Tax Court lowers tax due after revaluing disguised gifts

A seemingly small difference in profit margin percentile results in a sizable dollar amount.
By Stuart M. Friedman, CPA, partner, and David R. Silversmith, CPA, CFP, CFE

Upon remand from the First Circuit, the Tax Court held that a disguised gift originally was valued incorrectly and deducted $6.9 million from the original valuation.

Facts: William and Patricia Cavallaro founded Knight Tool Co. Inc. (Knight) in 1979 as a machine shop and contract manufacturer. Their three sons worked in the family business at various times. The company developed a liquid-adhesive dispensing machine prototype that they named CAM/ALOT. The three sons later started their own company called Camelot Systems Inc. (Camelot). The arrangement between the two companies was that Knight would manufacture the CAM/ALOT machines and Camelot would sell them. In 1994, the Cavallaros and their sons decided to merge the two companies.

Issues: The Cavallaro family hired a law firm and accounting firm to advise them on the merger. The law firm insisted that the valuation be prepared on the basis that Camelot, not Knight, owned the CAM/ALOT technology. Upon this foundation, the accounting firm valued the merged company as worth between $70 million and $75 million. Post-merger, William and Patricia Cavallaro owned 19% of the new company, and their sons each owned 27%. The Cavallaros did not file gift tax returns, on the basis that this transaction was a bona fide sale.

In 1998, the IRS opened an examination of Knight's and Camelot's 1994 and 1995 income tax returns. The IRS determined that the merger of the two companies constituted a disguised gift and thus warranted a gift tax examination. In 2005, the Cavallaros each filed gift tax returns for the 1995 tax year that showed no taxable gifts and no gift tax liability. The IRS conducted a gift tax examination and made drastic revaluations to the two companies. The IRS determined that Knight — not Camelot — owned the CAM/ALOT technology. Upon this conclusion, the IRS performed its own valuation and determined that William and Patricia each had made taxable gifts of more than $23 million to their sons, which resulted in corresponding gift tax liabilities.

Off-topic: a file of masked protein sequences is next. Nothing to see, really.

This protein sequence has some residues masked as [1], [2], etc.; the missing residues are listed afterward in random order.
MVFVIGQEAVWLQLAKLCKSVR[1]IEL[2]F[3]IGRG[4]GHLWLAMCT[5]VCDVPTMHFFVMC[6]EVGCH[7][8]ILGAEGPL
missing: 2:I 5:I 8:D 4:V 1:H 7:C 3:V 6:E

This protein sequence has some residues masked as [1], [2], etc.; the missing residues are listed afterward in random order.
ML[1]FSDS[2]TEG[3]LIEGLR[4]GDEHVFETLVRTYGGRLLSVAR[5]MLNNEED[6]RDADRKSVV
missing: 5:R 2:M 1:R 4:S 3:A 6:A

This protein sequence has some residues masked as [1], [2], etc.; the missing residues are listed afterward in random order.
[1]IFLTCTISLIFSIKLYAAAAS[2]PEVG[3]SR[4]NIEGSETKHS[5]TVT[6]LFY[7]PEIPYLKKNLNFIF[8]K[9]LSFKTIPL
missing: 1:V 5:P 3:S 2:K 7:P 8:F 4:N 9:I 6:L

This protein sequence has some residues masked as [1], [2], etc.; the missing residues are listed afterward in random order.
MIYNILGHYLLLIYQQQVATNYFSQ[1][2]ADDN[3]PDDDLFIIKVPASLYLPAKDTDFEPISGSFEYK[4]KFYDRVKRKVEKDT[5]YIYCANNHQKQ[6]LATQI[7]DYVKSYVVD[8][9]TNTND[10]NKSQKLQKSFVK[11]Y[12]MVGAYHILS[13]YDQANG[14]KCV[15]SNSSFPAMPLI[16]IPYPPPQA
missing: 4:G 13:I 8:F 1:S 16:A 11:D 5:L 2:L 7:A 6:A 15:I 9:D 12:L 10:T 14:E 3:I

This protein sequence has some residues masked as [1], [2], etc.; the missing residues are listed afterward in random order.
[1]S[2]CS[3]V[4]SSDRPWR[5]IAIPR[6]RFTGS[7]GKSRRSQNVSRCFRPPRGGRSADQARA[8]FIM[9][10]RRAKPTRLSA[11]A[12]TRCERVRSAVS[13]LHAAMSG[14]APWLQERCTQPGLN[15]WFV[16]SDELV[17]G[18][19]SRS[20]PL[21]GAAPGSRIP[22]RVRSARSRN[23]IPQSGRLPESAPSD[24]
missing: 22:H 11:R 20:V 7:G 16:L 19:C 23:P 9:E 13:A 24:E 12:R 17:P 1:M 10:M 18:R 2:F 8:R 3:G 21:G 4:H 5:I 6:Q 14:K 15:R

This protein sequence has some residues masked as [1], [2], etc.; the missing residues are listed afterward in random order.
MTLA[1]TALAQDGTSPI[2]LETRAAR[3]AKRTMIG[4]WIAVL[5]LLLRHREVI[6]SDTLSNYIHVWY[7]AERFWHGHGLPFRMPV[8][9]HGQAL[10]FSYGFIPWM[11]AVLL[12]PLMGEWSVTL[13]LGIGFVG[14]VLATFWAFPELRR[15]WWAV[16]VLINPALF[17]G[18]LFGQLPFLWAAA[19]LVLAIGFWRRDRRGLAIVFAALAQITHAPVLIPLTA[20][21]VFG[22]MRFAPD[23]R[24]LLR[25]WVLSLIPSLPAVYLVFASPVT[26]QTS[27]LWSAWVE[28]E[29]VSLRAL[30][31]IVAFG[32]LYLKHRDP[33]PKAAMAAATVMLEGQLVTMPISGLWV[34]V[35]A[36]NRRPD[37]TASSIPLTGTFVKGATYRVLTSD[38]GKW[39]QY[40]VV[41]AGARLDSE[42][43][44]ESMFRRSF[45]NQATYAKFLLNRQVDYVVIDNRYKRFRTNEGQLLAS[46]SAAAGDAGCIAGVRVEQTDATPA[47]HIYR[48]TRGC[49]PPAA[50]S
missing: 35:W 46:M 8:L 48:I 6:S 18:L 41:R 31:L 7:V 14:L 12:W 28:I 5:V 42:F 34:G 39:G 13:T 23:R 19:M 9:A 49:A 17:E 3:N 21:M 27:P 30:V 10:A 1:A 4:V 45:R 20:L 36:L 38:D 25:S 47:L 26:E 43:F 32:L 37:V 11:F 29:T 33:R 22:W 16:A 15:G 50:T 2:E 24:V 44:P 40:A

In the original 2014 ruling, the Tax Court found that Knight owned the CAM/ALOT technology but that the Cavallaros had the burden of proof on the valuation issue. However, the Cavallaros did not present any evidence of the values of the corporation and had only argued that the IRS's valuation was fatally flawed, so they did not meet their burden of proof. Thus, the court accepted the IRS's revaluation of the taxable gifts as $14,538,300 for William Cavallaro and $15,131,700 for Patricia Cavallaro — for a total of $29,670,000 (Cavallaro, T.C. Memo. 2014-189; see also "Tax Matters: Merger of Family Businesses Results in Gift Tax," JofA, Feb. 2015).

The Cavallaros appealed the Tax Court's decision to the First Circuit, which affirmed the Tax Court's findings in all matters except one. The First Circuit held that the Tax Court made errors regarding the Cavallaros' burden of proof on the issue of valuation. The Tax Court should have considered the Cavallaros' arguments about the flaws in that valuation, the First Circuit held. The First Circuit therefore remanded the case to the Tax Court to consider arguments regarding the valuation of Knight and Camelot (Cavallaro, 842 F.3d 16 (1st Cir. 2016)).

Holding: Upon remand, the Tax Court rejected all of the Cavallaros' arguments regarding the valuation of the two companies except for one. Part of the valuation included normalizing the profits between Knight and Camelot, which necessitated a profit margin calculation. The IRS's profit margin calculation put both Knight and Camelot in the 90th percentile for all distributors in their industry. The Cavallaros argued that the method the IRS used to compute this percentile was not statistically reliable. The recalculation performed by the Cavallaros, accepted by the Tax Court, put Camelot in the 88.3rd percentile and not the 90th percentile. This seemingly small error had a big impact on the valuation of the taxable gifts. The new calculation reduced the total value of the taxable gifts by $6,879,640, from $29,670,000 to less than $22.8 million.

  • Cavallaro, T.C. Memo. 2019-144

By Stuart M. Friedman, CPA, partner, and David R. Silversmith, CPA, CFP, CFE, tax manager, both of Crowe LLP.

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